WorshipWeb: Braver/Wiser: A Weekly Message of Courage and Compassion

Nourishing Our Whole Selves

By Aisha Ansano

“The difference between a good meal and a great meal is time—how long we linger at the table—whether it be a special occasion or a Sunday supper of leftovers. To break our schedule as we break bread is an opening for the Spirit.”
—Milton Brasher-Cunningham, Keeping the Feast: Metaphors for the Meal

From above, a person sits at a patio table, reading an open book

It had been a long week, and I was so. tired. After being cooped up at work all day, my partner and I decided to take a walk to a local burger place to grab some tasty food that didn’t require much work on our part. As we were getting ready to walk out the door, I realized that what I really wanted to do, more than anything, was to eat a burger and fries while I read my book...but that felt a little rude, given that I was headed to dinner with my partner who I hadn’t seen all day, and who I really enjoy spending time with.

But I also did really want to read my book.

So, despite the fact that it went against all the conventions of politeness, I told him that what I really want to do was go out to dinner with him and then completely ignore him while I immersed myself in the novel I was reading. And because he totally gets me, he agreed, and we traipsed down to get burgers, my book in my hand.

Audio of "Nourishing Our Whole Selves"

Listen to Rev. Aisha Ansano read her reflection.

I could have, of course, come home to read my book after dinner, in the quiet of my own house, on my comfy couch, under a blanket—which might sound like the perfect reading environment. But ever since I was a kid, lingering over a meal with my book has felt like a luxurious experience. There is something magical about not having to leave the table as soon as I finish eating, about prolonging the experience of the meal and just doing something indulgent.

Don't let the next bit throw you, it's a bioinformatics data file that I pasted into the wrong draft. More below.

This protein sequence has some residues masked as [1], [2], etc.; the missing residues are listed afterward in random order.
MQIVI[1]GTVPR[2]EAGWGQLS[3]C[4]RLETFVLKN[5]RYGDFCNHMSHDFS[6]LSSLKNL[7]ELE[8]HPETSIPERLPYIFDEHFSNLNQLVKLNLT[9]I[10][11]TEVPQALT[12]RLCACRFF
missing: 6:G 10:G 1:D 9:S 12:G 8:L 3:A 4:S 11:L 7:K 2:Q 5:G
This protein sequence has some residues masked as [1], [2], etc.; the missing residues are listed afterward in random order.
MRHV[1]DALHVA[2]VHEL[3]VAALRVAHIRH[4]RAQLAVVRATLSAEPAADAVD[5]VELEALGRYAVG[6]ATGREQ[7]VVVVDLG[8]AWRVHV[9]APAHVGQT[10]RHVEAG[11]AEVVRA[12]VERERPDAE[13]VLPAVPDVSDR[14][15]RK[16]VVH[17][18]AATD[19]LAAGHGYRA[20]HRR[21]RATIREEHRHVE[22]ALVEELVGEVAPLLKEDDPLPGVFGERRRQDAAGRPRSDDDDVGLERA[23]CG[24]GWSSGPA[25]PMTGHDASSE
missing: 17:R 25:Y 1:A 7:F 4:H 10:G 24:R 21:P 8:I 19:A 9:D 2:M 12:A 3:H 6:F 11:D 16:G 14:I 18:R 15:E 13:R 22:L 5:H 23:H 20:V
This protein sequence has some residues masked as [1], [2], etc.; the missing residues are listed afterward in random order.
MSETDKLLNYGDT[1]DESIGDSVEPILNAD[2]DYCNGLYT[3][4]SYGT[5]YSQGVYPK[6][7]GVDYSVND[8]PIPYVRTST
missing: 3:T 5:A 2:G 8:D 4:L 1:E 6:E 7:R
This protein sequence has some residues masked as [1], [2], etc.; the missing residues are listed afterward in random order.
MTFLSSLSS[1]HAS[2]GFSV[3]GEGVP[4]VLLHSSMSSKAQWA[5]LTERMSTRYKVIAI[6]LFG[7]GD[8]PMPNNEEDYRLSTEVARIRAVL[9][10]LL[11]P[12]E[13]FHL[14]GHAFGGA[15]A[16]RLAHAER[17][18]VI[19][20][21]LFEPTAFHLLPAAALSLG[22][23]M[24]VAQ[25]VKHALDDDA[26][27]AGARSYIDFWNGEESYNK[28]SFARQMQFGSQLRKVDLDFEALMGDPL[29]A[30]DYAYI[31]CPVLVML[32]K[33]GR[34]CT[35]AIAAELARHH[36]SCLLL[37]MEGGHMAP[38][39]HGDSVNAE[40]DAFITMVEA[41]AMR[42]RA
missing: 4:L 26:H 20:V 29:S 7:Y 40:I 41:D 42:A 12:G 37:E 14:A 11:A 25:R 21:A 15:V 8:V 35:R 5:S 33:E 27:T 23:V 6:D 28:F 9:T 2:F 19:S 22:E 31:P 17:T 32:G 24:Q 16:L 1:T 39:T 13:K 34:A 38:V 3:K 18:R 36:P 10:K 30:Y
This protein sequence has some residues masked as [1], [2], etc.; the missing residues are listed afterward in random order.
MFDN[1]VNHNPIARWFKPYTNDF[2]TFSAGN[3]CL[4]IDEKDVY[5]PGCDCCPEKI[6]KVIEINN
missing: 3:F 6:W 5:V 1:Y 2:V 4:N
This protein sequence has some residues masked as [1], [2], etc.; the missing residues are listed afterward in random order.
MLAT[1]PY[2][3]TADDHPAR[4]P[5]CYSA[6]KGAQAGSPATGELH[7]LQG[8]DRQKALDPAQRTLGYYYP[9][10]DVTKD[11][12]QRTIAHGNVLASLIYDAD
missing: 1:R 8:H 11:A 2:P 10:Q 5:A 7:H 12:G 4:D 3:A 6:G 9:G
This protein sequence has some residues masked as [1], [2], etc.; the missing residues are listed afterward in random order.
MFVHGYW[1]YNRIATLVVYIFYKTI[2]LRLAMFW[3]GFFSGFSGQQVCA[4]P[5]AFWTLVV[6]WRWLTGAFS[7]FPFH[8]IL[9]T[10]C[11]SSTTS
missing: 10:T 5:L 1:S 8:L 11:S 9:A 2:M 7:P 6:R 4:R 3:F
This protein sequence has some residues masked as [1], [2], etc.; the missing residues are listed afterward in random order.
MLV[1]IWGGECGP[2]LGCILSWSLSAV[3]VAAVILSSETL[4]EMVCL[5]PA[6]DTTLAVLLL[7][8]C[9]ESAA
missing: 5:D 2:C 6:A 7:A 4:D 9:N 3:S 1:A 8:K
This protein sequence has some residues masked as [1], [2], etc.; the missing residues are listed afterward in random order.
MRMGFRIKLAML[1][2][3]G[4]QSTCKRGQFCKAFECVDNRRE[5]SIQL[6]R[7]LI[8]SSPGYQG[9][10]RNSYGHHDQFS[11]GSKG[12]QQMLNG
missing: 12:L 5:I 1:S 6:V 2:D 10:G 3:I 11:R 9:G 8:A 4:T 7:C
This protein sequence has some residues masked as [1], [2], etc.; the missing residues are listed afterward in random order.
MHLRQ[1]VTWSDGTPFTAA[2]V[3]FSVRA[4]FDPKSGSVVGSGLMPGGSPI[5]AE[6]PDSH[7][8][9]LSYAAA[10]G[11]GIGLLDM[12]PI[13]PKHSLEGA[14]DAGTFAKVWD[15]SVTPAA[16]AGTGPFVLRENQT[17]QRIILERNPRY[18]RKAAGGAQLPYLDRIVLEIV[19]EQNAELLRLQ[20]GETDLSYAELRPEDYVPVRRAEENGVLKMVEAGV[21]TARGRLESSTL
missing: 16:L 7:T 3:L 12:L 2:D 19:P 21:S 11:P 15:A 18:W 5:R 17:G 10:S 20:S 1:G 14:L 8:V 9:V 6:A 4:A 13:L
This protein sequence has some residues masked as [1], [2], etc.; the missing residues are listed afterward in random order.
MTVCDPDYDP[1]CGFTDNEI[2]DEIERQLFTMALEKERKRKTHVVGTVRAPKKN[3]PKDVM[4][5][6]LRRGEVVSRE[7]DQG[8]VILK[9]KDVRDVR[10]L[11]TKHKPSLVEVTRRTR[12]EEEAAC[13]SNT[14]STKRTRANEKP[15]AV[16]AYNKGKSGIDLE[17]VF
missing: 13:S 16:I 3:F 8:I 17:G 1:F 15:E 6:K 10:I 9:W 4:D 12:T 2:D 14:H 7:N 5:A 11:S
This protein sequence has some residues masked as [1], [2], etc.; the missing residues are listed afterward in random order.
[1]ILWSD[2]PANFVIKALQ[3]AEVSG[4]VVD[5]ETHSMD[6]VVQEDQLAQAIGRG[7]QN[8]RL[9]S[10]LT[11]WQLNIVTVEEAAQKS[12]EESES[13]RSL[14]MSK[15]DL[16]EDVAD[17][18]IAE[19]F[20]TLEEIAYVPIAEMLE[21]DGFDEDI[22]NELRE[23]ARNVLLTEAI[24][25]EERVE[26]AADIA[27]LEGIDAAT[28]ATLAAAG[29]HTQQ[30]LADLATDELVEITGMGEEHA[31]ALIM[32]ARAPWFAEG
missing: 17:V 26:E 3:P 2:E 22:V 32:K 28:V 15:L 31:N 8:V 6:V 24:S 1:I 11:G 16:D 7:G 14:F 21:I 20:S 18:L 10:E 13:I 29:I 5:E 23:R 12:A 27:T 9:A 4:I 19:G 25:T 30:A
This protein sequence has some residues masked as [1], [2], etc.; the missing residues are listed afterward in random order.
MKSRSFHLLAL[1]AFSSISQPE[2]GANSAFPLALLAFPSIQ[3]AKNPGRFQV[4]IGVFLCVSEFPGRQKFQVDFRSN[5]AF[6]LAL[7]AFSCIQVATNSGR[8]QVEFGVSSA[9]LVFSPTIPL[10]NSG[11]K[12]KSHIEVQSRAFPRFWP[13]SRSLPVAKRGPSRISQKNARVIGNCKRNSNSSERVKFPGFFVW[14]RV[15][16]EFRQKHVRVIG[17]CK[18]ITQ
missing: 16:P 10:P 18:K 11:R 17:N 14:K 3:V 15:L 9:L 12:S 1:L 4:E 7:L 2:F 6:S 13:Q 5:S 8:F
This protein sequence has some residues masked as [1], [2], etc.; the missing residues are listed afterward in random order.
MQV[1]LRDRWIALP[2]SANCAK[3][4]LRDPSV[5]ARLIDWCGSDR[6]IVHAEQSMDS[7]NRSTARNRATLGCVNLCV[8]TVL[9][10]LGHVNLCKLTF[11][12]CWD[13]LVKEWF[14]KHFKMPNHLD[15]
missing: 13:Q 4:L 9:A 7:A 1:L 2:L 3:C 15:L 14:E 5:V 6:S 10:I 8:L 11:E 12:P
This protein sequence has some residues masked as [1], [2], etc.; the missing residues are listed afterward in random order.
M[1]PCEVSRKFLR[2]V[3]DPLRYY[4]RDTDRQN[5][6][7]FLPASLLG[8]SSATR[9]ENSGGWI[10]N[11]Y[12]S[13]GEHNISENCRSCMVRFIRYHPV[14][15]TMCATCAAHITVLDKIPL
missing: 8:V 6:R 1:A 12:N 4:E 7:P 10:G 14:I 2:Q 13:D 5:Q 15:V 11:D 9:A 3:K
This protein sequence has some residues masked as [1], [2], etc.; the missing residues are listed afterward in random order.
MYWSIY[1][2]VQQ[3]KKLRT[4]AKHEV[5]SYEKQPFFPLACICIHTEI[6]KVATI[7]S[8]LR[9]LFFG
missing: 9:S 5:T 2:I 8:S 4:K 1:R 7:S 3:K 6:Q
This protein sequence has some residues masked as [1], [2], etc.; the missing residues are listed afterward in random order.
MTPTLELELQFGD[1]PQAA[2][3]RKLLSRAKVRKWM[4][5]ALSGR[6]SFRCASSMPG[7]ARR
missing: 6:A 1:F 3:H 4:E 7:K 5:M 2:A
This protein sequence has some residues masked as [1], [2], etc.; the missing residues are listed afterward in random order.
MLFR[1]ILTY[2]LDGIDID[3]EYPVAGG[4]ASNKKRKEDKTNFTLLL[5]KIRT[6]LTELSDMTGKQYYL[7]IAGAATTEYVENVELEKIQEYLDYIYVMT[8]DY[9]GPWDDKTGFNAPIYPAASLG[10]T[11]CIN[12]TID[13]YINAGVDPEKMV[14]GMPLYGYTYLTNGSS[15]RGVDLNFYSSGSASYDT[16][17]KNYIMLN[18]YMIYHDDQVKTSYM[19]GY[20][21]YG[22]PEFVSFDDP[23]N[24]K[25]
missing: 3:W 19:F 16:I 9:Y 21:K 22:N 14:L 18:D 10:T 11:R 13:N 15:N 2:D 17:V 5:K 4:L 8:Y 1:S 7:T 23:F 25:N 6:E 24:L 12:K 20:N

And reading while I eat is a specific pleasure for me, differing from lingering at the table in conversation. The joy of reading nourishes my soul and mind in a distinct way that feels particularly satisfying, and combining that with the physical nourishment of my body refreshes and rejuvenates my entire being.

I can’t tell you what I ate that night, or what I read, but the feeling of sitting in the restaurant with my book has stuck around.

Spirit of Life, help us to remember that our souls and minds need sustenance as much as our physical bodies. May we delight in the ways we find to provide this nourishment to our whole selves. Amen.

About the Author

Aisha Ansano

Rev. Aisha Ansano believes in the spirituality of food, the power of community, and the importance of self-care. She is the affiliated community minister at First Parish in Malden (MA), and a co-founder of the dinner church consultancy Nourish.


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